According to the preferred embodiment, FIG. 3 shows the physical portion of the invention which comprises a plurality of actuators 20 joined to membrane 12 by flexible spline elements 22. The flexible spline elements 22 are bonded to bottom region 16 of membrane 12 by any means known in the art such as by epoxy. As an alternative, spline elements 22 can be formed with the membrane 12 such as by molding and bonded to actuators 20. Spline elements 22 are elongated and extend into the plane of the FIG. and perpendicular to fluid flow 3. Actuators 20 are operatively coupled to spline elements 22 to displace them from a first position shown at 22 to a second position shown at 22' in a direction substantially tangential to the membrane 12 as indicated by arrows 4. Spline elements 22 are required to be flexible in order that a single element 22 can be connected to multiple actuators 20. By this arrangement, one end of an element 22 can be actuated in an extensional direction 6 while another end (not shown) is actuated in a compressional direction 8. Optional supports 28 can be joined between surface 2 and membrane 12 to support membrane 12 between elements 22. Sensors 30 are shown disposed on membrane 12. Both sensors 30 and actuators 20 are joined to feedback device 40 as shown in FIG. 1.
In operation, the sensors 30 provide indication to feedback device 40 that turbulence is incipient. Feedback device 40 then provides a signal to actuators 20 which causes displacement of the associated element 22 and the joined area of membrane 12. Optimally, feedback device 40 should take account of all sensor 30 signals when signaling actuators 20; however, the more proximate sensors 30 are given more affect than distant sensors 30 in formulating the actuator 20 displacement. This displacement will be either extensional, with the fluid flow, as shown at 6 or compressional, against the fluid flow, as shown at 8. Extensional displacement acts to counteract the formation of turbulence while compressional displacement is necessary to reset the actuator.
In an additional embodiment shown in FIG. 4, solenoid actuators 20 are attached to the side of spline 22. The top of spline 22 is attached to membrane 12 (not shown). Actuators 20 are electrically connected to feedback device 40. In another embodiment shown in FIG. 5, piezoelectric or other actuators are joined directly to membrane 12. Sensors 30 are positioned on the surface of membrane 12. Both actuators 20 and sensors 30 are joined to feedback device 40. Upon receiving a signal from feedback device 40, actuator 20 would extend and cause extension of the joined membrane 12.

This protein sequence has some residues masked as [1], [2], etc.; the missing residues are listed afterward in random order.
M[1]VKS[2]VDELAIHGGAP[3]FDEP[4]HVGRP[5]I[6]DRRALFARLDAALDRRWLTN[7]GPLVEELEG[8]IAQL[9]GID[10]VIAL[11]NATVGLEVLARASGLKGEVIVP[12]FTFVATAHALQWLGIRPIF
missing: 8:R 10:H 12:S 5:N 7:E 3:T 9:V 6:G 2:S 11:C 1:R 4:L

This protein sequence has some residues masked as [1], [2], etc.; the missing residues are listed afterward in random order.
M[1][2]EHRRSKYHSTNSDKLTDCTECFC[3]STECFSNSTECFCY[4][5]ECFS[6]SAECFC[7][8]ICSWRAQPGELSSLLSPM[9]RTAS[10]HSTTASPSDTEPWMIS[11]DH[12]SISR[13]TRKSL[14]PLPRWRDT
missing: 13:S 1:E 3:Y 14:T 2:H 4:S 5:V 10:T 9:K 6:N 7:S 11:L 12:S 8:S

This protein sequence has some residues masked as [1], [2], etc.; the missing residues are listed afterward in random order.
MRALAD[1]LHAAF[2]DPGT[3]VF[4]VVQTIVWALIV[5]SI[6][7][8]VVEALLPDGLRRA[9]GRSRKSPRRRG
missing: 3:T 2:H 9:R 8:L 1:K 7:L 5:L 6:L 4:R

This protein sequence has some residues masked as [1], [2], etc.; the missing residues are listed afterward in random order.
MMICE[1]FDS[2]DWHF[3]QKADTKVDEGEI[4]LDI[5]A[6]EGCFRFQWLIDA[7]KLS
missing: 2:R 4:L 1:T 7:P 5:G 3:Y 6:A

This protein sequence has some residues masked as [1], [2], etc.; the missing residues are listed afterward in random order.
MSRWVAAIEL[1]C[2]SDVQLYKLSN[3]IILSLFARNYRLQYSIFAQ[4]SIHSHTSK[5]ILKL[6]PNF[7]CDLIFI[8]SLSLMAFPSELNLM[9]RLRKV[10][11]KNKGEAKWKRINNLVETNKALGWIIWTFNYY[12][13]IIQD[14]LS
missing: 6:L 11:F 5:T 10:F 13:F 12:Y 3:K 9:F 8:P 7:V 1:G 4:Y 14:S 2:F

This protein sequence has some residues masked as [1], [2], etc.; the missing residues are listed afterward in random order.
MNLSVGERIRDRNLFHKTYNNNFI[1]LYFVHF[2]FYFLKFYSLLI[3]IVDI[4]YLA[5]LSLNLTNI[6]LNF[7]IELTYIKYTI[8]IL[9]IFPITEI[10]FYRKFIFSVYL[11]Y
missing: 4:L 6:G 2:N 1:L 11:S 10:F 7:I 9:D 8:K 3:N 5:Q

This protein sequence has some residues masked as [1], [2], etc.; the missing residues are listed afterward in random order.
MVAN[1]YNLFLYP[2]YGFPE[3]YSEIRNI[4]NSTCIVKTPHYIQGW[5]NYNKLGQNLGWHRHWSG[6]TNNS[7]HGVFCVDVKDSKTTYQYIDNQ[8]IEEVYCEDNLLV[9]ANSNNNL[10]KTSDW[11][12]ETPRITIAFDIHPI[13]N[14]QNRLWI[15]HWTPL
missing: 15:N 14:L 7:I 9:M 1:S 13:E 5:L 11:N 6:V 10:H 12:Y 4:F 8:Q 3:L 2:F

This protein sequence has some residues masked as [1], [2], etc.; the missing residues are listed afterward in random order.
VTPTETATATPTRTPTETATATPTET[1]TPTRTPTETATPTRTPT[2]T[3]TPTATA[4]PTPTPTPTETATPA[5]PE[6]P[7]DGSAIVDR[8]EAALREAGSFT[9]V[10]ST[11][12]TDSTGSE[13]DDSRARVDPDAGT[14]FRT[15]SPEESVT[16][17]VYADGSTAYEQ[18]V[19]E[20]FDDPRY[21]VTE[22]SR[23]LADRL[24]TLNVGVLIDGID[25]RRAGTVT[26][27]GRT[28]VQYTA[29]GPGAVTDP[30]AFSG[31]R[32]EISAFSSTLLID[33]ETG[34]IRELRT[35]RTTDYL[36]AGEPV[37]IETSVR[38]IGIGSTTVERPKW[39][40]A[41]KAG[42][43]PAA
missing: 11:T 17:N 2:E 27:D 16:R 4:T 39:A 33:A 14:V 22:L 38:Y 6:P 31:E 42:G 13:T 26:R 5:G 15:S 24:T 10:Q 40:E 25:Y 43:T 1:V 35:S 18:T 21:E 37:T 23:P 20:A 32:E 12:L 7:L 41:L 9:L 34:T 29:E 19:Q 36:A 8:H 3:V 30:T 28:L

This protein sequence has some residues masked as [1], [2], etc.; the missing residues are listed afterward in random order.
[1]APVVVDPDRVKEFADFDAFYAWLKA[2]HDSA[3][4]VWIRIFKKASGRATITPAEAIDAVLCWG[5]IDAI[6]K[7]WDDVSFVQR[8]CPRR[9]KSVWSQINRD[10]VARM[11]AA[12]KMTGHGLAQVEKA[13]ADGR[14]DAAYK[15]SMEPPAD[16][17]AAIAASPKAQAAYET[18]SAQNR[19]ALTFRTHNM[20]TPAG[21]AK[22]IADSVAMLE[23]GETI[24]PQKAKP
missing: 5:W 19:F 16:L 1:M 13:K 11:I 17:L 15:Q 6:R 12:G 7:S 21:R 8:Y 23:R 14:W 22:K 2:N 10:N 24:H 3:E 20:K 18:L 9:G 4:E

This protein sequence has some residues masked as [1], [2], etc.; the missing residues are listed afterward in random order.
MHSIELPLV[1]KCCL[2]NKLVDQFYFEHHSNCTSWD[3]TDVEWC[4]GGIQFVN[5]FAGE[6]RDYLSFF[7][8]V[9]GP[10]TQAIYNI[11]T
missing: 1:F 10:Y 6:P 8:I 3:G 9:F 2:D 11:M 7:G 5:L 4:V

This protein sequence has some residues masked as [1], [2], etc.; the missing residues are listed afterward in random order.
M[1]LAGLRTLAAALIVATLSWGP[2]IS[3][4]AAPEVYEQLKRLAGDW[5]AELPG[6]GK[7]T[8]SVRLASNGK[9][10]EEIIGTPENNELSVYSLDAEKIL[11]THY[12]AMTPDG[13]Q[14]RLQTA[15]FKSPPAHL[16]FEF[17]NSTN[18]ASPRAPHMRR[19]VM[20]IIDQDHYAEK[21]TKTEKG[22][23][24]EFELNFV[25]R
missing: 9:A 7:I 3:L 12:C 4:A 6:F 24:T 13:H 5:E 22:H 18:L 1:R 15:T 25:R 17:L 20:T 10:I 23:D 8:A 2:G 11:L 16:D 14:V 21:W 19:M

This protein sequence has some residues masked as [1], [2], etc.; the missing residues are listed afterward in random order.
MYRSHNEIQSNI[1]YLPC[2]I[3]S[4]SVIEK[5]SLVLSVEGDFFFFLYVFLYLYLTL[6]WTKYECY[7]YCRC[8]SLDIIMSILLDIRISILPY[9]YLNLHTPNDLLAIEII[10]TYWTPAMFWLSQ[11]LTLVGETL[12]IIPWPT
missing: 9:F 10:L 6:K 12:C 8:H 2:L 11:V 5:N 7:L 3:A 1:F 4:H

According to one embodiment, the actuated membrane 12 includes a sheet of elastomeric material such as rubber that extends around at least a portion of an object or body 2, such as an underwater vessel. The sheet of elastomeric material can conform to any shape of the object or body 2. One embodiment of the actuated elements 22 includes a plurality of spline elements made of a flexible material such as rubber or plastic and extending approximately ten sheet thicknesses from the bottom region 16 of the sheet of elastomeric material in a spaced relation of about one tenth of the unmodified boundary layer apart. Each spline element 22 extends along at least a portion of the sheet of elastomeric material so that movement of each spline element 22 causes an expansion or contraction in a respective portion of the sheet of elastomeric material.
By providing a displacement in a direction substantially tangential to the membrane 12, i.e., the sheet of elastomeric material, any displacement or motion normal to the sheet of elastomeric material can be minimized or eliminated, thereby reducing undesirable effects associated with disturbances to the local pressure field, for example, local adverse pressure gradients. Thus, tangential displacement of the membrane 12 imposes a time-dependent surface shear stress distribution on the fluid particles with minimal changes in the local surface pressure distribution. The effects of the surface shear stress distribution will be propagated to the fluid particles throughout the boundary layer by the natural effects of diffusion (See FIG. 2).
Accordingly, the flow control system of the present invention controls the boundary layer flow around an object in response to fluid conditions sensed around the object to reduce drag, radiated noise, and other undesirable conditions. The flow control system includes an actuated membrane that is displaced in a substantially tangential direction to cause a disturbance in the boundary layer flow and to thereby produce a desired effect in the boundary layer flow, such as a delayed transition to turbulence, a slowed rate of production of turbulence, a delayed flow separation, or other desired effects. The actuated membrane can produce different desired effects at different regions along the actuated membrane depending upon the sensed flow conditions at those regions.
In light of the above, it is therefore understood that within the scope of the appended claims, the invention may be practiced otherwise than as specifically described.
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|U.S. Classification||137/487.5, 114/67.00R, 244/130|
|International Classification||B63B1/36, B64C23/00, F15D1/12, F16K7/12, B63G13/02, F16K47/00|
|Cooperative Classification||F16K47/00, F16K7/12, B63G2013/022, B63G13/02, B63B1/36, Y10T137/7761, Y02T70/121, Y02T50/166, F15D1/12, B64C23/005|
|European Classification||F15D1/12, B64C23/00A, F16K47/00, B63G13/02, F16K7/12, B63B1/36|
|May 15, 1998||AS||Assignment|
Owner name: NAVY, THE UNITED STATES OF AMERICA AS REPRESENTED
Free format text: ASSIGNMENT OF ASSIGNORS INTEREST;ASSIGNOR:KIRSCHNER, IVAN N.;REEL/FRAME:009205/0640
Effective date: 19980226
|Sep 3, 2003||REMI||Maintenance fee reminder mailed|
|Feb 17, 2004||LAPS||Lapse for failure to pay maintenance fees|
|Apr 13, 2004||FP||Expired due to failure to pay maintenance fee|
Effective date: 20040215